Selecting a testing tool (4)

Continuing from our earlier posts that looked at the common reasoning behind the question of whether to build or buy testing tools, let us now look at -

Reason 4 to build a testing tool in-house - We should build it since we just need a simple solution which our engineers should be able to quickly put together; our software testing requirements aren't too complex; we know what we need and figure it should not take much time or effort to build a testing tool


Organizations find it tempting to put together or build simple test tools to address a specific problem or area without considering, at the risk of making a cliched statement, the larger picture. If your test tool is not easily enhance-able / maintain-able and you are limited to the functionality you built-in initially, you can be sure that sooner than later, your needs will outgrow what your test tool offers - the test tool will soon hinder than aid your efforts. I have seen various groups create such “simple” tools to address specific pain points. Over time, various such “simple” tools were created and put to use by different groups. Since little thought was given to integrating the various tools or making them work together, the proliferation of these “simple & standalone” tools posed a significant handicap to the organization's software testing efforts.

From experience, such test tools tend to get discarded after some amount of usage and a suitable replacement is found. However, there are cases where these tools continue to be used – the organization has already invested significantly in the existing test tool and may not be willing to incur the additional costs associated with a migration to a new tool.  In either case, the organization has already incurred costs on the simple tool and will incur more costs to procure and move to a replacement tool. It would be better to consider the larger picture when making tool decisions. The test software (testing tools) should enable your organization to perform better software testing. Look beyond the confines of your group; examine (best) practices from other groups and tools they use; explore any possible changes to your current processes / additional requirements for the tool you intend to build and consider if the test tool can handle them.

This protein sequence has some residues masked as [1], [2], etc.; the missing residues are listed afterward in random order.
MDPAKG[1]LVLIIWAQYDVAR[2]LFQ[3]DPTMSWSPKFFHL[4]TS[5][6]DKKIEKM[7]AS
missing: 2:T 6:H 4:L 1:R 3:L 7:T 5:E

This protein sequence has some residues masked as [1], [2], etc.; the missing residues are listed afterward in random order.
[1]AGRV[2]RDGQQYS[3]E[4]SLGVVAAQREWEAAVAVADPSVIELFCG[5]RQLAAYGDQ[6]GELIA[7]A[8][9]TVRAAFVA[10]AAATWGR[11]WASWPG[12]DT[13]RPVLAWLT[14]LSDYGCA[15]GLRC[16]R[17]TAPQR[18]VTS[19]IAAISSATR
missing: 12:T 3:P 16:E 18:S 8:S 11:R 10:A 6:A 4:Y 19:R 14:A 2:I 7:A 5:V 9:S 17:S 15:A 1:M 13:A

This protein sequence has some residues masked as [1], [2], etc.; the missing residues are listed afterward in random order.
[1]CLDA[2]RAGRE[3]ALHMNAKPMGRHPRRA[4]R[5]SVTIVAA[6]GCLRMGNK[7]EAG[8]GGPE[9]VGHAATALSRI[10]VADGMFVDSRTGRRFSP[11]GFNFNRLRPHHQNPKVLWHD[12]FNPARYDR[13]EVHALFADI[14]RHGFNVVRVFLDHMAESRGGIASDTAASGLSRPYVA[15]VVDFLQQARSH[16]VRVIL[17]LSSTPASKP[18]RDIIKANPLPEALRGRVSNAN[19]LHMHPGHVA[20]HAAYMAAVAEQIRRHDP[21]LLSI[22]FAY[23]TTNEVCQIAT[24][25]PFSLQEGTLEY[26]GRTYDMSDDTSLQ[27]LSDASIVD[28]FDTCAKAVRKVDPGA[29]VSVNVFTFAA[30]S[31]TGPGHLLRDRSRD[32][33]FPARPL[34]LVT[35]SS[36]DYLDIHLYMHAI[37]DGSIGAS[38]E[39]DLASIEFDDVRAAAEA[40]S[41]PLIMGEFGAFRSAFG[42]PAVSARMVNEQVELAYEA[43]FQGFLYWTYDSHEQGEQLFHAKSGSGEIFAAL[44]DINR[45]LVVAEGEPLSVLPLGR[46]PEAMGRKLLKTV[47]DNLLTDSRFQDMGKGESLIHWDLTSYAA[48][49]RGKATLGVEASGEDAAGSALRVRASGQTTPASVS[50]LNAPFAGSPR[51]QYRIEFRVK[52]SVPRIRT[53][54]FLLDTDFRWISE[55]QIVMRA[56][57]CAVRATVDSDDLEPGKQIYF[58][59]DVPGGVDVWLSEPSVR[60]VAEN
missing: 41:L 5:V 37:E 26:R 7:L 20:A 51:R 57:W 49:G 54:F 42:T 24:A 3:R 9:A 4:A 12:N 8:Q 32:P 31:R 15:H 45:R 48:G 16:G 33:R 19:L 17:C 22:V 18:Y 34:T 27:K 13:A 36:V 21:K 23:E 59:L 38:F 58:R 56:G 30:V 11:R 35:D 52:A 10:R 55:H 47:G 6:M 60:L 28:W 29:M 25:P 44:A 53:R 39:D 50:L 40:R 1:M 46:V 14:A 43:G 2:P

It need not just be new or changed requirements that can make your tool redundant. Simple scalability issues can cause your simple tool to pose complex issues. If your tool is designed to handle the needs of your current group, consider if the same tool can handle the requirements of a larger group - will your tool scale or crawl ?

Does your tool consider all audiences who might potentially use / want / need to use it ? Some tools are created to solve pain points that a section of engineers may encounter. Their usage, output and reporting are often put together to provide the basic information that those engineers would need. However, when the same tool needs to provide information to a wider audience or someone in the business side of things, a different usage and reporting paradigm emerges. If the tool cannot meet the needs of the different audiences - current as well as potential future ones, it can again be a drag. What if the products you are testing changes significantly so that the tool also needs to be changed to handle newer operational / functional needs ?  Can your tool adapt to changes ?

We'll continue looking some more at the build versus buy choice for testing tools in this series of posts. Also, coming up is a comprehensive article on making testing tool decisions, listing some questions you need to ask and evaluate before making your decision of whether to build or buy a tool for your testing needs. Stay tuned. 

Image courtesy: Danilo Rizzuti / FreeDigitalPhotos.net